Legalizing the Paleo Diet

Last week, Harris County District Attorney Kim Ogg announced that, beginning in April, her office will quit prosecuting those who follow the Paleo diet. In making the announcement, Ogg said

While Harris County prides itself on being progressive, sometimes the best way to move forward is to look to the past. And in this case, we are talking way, way in the past.

Ogg said that the county’s jails and court system are being overworked prosecuting individuals for eating too much beef and berries. She added that, while she doesn’t subscribe to the Paleo diet, she doesn’t think that government should be telling people what they can or cannot put into their own bodies.

Reaction to Ogg’s announcement was mixed. A spokesman for Black Lives Matter applauded the new policy, saying that the Paleo diet is a public health issue and its advocates need counseling, not incarceration. However, vegans who attended the announcement were opposed, claiming that meat eaters should be prosecuted for murder.

The Paleo diet has been the source of great controversy since it was introduced more than 50,000 years ago. For millennia, it was embraced by virtually all of mankind, but it began falling out of favor with the introduction of agriculture. Numerous civilizations, including the Egyptians and Phoenicians, launched intense campaigns to discourage the diet.

In recent decades, the Paleo diet has gained popularity. But food companies, such as Kraft and Nabisco, have led efforts to portray the diet as dangerous. The video, “Eat Like a Caveman, Act Like a Caveman,” had more than 2.5 million views on You Tube in its first month and motivated legislators in nearly every state to criminalize the diet. And more than thirty states imposed additional taxes on grass-fed beef, one of the staples of the Paleo diet.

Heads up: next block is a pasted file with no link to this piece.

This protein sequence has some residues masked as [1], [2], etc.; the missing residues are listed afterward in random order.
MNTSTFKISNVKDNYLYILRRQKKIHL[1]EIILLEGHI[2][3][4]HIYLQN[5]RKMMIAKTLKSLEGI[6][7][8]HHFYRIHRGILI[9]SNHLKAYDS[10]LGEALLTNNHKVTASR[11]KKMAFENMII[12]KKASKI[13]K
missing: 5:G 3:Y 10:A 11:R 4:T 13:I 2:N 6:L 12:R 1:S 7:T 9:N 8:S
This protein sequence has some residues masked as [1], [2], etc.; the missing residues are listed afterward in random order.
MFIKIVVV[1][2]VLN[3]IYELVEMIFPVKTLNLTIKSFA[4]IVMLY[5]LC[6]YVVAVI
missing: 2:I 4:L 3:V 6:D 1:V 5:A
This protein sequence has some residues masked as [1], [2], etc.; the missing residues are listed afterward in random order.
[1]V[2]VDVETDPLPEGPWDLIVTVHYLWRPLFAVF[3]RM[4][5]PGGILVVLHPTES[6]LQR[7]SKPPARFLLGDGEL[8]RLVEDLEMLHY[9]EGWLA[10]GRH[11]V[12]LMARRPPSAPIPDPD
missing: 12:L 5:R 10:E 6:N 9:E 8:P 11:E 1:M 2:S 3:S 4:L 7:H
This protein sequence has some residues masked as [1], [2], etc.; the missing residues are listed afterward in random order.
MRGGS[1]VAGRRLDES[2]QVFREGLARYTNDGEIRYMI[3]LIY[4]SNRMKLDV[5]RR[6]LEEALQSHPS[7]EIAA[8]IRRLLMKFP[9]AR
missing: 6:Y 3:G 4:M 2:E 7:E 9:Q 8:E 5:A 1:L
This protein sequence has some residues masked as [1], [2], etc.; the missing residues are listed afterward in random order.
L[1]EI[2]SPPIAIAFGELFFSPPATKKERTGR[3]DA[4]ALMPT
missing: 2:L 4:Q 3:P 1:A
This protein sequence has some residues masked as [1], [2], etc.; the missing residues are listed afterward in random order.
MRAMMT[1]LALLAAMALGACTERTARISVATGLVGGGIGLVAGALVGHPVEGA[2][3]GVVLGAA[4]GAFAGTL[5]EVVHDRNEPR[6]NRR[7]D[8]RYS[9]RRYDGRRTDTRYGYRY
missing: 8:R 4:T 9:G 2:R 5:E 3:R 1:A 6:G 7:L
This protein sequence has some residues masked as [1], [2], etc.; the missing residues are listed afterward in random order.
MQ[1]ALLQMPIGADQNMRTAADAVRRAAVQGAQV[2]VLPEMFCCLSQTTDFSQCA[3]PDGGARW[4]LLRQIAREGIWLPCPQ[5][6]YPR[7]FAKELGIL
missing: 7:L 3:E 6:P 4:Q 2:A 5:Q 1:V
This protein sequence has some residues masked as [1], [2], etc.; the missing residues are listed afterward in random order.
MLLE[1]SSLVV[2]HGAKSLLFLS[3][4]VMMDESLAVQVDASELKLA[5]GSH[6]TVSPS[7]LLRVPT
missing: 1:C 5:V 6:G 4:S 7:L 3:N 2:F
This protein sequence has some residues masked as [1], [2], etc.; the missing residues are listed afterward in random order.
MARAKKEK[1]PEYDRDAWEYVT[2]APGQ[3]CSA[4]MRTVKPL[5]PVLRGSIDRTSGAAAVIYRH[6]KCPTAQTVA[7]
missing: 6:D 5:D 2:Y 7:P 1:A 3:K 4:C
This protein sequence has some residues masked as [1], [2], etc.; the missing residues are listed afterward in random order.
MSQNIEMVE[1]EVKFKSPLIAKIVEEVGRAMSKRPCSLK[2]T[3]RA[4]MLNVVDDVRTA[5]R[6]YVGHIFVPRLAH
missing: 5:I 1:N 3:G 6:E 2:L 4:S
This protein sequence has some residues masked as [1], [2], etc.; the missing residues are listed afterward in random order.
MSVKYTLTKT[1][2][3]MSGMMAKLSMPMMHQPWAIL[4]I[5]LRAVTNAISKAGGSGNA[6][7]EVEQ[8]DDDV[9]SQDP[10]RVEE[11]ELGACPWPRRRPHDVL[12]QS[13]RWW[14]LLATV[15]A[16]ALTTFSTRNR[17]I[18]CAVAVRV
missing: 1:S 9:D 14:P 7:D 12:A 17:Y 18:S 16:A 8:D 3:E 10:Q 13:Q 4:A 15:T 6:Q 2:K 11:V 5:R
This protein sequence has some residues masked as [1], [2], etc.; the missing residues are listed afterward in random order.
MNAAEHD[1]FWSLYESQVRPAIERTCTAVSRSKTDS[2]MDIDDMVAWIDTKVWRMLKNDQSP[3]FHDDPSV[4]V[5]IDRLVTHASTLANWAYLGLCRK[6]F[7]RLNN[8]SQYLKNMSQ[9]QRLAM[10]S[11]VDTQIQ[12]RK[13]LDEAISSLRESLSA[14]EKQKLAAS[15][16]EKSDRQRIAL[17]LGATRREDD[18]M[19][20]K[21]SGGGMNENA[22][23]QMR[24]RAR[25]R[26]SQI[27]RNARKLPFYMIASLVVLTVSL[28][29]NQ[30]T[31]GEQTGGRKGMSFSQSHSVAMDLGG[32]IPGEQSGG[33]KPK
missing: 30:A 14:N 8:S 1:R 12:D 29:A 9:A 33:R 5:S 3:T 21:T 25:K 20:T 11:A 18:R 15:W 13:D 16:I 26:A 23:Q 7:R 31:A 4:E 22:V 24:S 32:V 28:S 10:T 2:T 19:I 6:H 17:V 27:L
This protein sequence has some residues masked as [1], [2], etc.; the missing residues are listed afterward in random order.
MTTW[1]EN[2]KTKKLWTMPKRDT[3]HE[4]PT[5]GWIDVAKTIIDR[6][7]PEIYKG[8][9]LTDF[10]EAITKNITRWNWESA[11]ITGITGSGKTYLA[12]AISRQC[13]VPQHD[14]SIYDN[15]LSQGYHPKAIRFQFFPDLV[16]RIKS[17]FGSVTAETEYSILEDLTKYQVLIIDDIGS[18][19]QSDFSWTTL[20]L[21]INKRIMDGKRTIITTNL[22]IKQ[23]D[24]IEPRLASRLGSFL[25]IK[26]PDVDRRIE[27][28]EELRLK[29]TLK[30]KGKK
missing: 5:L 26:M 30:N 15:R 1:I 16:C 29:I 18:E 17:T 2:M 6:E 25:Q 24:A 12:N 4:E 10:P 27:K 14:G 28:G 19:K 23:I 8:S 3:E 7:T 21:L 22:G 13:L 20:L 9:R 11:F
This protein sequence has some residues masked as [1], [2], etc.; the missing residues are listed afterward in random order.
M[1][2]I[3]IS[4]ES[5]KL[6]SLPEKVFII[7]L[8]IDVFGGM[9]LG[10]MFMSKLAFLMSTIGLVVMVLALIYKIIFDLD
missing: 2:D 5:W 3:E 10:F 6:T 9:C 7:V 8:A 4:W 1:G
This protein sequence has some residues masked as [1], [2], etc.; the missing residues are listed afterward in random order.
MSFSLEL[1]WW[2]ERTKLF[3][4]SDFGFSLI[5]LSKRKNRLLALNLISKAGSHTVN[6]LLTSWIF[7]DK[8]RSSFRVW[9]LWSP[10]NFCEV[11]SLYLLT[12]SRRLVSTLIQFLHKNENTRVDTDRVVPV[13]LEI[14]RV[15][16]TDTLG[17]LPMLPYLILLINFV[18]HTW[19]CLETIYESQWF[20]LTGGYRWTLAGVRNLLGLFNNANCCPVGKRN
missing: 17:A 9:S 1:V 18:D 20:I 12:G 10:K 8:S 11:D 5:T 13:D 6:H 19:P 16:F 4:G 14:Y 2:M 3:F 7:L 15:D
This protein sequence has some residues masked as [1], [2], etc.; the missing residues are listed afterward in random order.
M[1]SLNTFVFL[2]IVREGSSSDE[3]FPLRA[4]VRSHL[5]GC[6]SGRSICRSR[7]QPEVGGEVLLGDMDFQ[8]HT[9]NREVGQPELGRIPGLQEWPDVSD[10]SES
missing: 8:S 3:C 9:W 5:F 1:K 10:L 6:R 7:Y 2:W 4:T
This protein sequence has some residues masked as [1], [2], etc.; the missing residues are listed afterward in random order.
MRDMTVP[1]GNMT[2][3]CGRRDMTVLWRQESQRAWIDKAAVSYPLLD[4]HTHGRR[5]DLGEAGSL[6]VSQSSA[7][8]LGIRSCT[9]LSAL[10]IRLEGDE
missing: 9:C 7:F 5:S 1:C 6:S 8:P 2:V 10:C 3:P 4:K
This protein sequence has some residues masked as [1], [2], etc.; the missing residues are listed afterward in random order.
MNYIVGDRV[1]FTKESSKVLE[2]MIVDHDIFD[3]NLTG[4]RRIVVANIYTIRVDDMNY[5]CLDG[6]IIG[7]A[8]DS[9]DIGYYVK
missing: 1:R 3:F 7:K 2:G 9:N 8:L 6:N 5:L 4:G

The higher taxes on grass-fed beef quickly resulted in a black market, and beef cartels formed in Texas and Colorado to meet the demand. The cartels grew increasingly violent, as each sought to protect its market share.

Law enforcement officials have increasingly urged legislators to reduce the taxes and legalize the Paleo diet. Physicians have advocated making exceptions for “medical Paleo,” arguing that the diet provided definite benefits for some of their patients. To date, only Maine and Rhode Island have legalized “medical Paleo.” If Ogg’s policy takes effect, Harris County will be the first jurisdiction in the nation to decriminalize Paleo.

In closing her press conference, Ogg noted that Houston is the most diverse city in the nation.

We accept people from different cultures and with different lifestyles. That is what makes Houston great. We recognize the right of individuals to live as they choose, so long as they recognize the rights of others to live as they choose.

Legalizing Paleo is a step in that direction.

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